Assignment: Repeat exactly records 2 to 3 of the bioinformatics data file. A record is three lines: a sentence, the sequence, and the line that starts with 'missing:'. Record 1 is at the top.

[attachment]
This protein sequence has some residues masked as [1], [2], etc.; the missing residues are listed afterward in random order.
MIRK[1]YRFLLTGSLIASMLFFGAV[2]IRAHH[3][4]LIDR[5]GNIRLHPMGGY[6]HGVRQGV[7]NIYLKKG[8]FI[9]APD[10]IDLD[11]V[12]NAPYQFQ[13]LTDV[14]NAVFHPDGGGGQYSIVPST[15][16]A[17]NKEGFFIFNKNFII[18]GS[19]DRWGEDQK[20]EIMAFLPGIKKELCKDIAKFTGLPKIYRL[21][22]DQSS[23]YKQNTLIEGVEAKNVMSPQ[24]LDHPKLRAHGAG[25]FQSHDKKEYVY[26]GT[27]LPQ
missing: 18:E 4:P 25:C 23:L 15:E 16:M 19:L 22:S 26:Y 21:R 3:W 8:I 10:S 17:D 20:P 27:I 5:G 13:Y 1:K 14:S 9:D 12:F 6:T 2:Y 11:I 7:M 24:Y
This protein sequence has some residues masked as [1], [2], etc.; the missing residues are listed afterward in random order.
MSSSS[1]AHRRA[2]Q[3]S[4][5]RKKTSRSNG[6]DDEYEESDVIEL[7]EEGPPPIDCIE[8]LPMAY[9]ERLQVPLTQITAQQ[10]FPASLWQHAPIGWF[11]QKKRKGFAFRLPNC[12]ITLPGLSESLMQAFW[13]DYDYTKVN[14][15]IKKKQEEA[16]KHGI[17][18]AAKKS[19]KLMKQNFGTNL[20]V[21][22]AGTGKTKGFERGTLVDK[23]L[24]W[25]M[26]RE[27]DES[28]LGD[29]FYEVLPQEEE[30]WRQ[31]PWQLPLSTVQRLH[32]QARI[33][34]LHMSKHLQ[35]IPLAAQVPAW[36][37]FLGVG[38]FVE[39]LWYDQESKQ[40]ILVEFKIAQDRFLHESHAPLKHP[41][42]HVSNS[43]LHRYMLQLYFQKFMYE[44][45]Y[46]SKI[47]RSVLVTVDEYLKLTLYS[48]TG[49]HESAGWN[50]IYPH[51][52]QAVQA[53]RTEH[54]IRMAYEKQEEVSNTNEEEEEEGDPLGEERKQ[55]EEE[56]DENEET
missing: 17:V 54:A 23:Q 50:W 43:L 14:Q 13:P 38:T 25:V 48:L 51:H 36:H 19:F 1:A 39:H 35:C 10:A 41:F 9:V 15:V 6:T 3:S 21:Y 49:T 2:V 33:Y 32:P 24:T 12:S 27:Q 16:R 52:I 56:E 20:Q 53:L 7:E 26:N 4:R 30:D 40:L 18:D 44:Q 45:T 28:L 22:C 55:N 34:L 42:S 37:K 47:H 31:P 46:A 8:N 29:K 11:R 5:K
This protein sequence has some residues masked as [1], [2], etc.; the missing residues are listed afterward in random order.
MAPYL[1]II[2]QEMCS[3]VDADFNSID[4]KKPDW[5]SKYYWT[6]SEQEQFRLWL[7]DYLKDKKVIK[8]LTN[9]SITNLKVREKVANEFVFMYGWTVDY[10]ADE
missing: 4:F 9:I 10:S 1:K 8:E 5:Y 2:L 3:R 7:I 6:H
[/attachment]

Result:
This protein sequence has some residues masked as [1], [2], etc.; the missing residues are listed afterward in random order.
MSSSS[1]AHRRA[2]Q[3]S[4][5]RKKTSRSNG[6]DDEYEESDVIEL[7]EEGPPPIDCIE[8]LPMAY[9]ERLQVPLTQITAQQ[10]FPASLWQHAPIGWF[11]QKKRKGFAFRLPNC[12]ITLPGLSESLMQAFW[13]DYDYTKVN[14][15]IKKKQEEA[16]KHGI[17][18]AAKKS[19]KLMKQNFGTNL[20]V[21][22]AGTGKTKGFERGTLVDK[23]L[24]W[25]M[26]RE[27]DES[28]LGD[29]FYEVLPQEEE[30]WRQ[31]PWQLPLSTVQRLH[32]QARI[33][34]LHMSKHLQ[35]IPLAAQVPAW[36][37]FLGVG[38]FVE[39]LWYDQESKQ[40]ILVEFKIAQDRFLHESHAPLKHP[41][42]HVSNS[43]LHRYMLQLYFQKFMYE[44][45]Y[46]SKI[47]RSVLVTVDEYLKLTLYS[48]TG[49]HESAGWN[50]IYPH[51][52]QAVQA[53]RTEH[54]IRMAYEKQEEVSNTNEEEEEEGDPLGEERKQ[55]EEE[56]DENEET
missing: 17:V 54:A 23:Q 50:W 43:L 14:Q 13:P 38:T 25:V 48:L 51:H 36:H 19:F 1:A 39:H 35:C 10:A 41:F 9:V 15:V 6:T 3:S 21:Y 49:T 2:V 33:Y 32:P 24:T 12:S 27:Q 16:R 52:I 56:E 20:Q 53:L 7:E 26:N 4:R 30:D 40:L 18:D 44:Q 45:T 28:L 22:C 55:N 34:L 42:S 37:K 47:H 31:P 46:A 8:N 29:K 11:R 5:K
This protein sequence has some residues masked as [1], [2], etc.; the missing residues are listed afterward in random order.
MAPYL[1]II[2]QEMCS[3]VDADFNSID[4]KKPDW[5]SKYYWT[6]SEQEQFRLWL[7]DYLKDKKVIK[8]LTN[9]SITNLKVREKVANEFVFMYGWTVDY[10]ADE
missing: 4:F 9:I 10:S 1:K 8:E 5:Y 2:L 3:R 7:I 6:H